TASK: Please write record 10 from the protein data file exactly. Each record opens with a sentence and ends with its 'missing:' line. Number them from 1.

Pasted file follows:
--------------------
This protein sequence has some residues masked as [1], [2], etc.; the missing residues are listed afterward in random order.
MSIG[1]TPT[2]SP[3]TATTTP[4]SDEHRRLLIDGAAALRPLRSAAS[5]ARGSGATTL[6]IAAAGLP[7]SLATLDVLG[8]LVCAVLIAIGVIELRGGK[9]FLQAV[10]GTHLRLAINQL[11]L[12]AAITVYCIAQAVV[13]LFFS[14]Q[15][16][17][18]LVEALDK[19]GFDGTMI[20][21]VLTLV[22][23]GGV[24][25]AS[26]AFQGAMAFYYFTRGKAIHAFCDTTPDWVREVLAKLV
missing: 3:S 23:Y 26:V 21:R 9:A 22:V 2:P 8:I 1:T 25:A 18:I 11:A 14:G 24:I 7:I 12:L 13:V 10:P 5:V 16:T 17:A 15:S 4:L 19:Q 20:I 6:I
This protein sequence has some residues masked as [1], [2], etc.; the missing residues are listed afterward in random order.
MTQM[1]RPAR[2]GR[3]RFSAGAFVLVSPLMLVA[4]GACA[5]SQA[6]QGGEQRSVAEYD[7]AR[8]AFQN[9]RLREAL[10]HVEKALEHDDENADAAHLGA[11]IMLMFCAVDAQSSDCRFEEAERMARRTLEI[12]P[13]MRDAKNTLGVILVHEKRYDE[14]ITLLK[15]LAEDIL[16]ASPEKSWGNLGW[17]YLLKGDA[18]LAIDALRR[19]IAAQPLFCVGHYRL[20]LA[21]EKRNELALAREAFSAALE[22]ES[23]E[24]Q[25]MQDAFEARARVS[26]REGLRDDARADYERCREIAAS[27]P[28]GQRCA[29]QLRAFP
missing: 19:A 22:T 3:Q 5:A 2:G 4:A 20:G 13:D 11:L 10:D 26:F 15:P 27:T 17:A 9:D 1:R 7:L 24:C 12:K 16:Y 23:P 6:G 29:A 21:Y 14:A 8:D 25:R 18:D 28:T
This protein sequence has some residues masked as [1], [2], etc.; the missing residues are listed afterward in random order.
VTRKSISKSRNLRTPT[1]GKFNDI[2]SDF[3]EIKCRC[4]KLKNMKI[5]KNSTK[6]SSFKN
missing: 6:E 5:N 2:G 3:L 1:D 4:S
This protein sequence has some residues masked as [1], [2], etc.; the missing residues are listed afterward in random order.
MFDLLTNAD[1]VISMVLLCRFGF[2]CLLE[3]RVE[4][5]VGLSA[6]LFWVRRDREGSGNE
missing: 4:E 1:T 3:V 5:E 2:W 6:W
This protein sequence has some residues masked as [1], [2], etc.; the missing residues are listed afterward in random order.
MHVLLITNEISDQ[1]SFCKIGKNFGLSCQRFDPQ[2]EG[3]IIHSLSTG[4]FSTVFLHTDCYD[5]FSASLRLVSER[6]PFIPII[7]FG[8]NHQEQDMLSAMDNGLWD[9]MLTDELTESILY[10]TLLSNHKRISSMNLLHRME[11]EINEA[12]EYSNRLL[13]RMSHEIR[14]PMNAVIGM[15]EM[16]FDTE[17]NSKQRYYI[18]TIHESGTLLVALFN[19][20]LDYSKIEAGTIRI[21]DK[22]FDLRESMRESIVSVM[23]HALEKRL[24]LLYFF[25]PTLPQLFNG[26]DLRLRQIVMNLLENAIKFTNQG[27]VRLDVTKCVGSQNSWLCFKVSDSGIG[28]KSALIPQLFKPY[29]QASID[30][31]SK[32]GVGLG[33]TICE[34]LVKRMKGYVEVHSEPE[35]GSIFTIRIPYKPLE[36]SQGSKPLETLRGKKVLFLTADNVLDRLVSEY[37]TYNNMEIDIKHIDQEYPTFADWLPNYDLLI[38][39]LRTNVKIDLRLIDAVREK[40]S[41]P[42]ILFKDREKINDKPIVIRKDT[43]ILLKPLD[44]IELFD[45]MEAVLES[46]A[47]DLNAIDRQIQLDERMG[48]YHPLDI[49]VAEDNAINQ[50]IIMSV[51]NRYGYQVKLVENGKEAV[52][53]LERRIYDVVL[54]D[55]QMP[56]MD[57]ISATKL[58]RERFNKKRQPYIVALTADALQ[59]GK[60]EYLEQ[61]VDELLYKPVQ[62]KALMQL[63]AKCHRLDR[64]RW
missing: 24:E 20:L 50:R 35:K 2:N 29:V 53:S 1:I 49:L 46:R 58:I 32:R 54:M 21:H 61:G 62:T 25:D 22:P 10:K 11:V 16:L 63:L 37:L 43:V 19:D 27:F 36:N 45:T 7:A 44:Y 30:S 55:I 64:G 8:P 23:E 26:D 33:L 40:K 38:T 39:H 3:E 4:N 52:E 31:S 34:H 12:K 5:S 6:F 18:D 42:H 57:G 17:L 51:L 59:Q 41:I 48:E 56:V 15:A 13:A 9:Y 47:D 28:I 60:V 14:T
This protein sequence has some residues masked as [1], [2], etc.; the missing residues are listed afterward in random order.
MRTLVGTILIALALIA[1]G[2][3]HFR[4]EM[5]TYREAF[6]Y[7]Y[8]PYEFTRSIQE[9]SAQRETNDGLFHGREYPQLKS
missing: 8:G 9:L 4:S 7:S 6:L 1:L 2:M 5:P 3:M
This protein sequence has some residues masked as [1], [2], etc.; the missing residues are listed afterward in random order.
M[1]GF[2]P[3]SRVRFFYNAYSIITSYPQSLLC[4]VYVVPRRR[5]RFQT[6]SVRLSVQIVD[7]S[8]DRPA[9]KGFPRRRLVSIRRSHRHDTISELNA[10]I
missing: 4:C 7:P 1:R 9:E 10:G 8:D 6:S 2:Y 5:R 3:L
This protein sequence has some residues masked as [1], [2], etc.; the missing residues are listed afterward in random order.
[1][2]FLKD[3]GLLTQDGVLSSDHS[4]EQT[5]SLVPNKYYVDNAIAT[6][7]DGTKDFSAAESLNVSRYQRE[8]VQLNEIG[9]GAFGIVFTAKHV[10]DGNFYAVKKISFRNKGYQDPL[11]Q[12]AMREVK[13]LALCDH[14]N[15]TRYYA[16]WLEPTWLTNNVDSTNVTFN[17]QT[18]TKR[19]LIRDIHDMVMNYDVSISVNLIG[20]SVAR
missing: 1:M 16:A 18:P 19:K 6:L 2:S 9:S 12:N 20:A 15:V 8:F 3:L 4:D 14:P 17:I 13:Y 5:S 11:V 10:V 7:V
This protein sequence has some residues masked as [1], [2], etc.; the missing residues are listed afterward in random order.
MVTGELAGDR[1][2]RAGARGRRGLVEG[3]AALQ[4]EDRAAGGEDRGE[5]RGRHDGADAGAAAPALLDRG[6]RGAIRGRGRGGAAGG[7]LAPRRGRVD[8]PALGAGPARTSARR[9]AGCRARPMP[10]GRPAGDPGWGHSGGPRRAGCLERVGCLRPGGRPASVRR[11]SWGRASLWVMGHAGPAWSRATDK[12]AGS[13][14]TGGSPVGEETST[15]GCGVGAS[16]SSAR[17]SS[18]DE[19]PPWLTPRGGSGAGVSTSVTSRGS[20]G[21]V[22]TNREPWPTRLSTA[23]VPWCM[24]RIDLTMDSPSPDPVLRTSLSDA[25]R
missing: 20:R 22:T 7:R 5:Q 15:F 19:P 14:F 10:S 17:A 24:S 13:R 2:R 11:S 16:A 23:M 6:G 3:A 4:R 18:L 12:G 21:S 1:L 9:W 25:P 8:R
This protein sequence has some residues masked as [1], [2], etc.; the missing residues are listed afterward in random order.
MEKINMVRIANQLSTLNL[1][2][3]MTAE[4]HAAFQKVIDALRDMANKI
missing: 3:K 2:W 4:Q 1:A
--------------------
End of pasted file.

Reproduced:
This protein sequence has some residues masked as [1], [2], etc.; the missing residues are listed afterward in random order.
MEKINMVRIANQLSTLNL[1][2][3]MTAE[4]HAAFQKVIDALRDMANKI
missing: 3:K 2:W 4:Q 1:A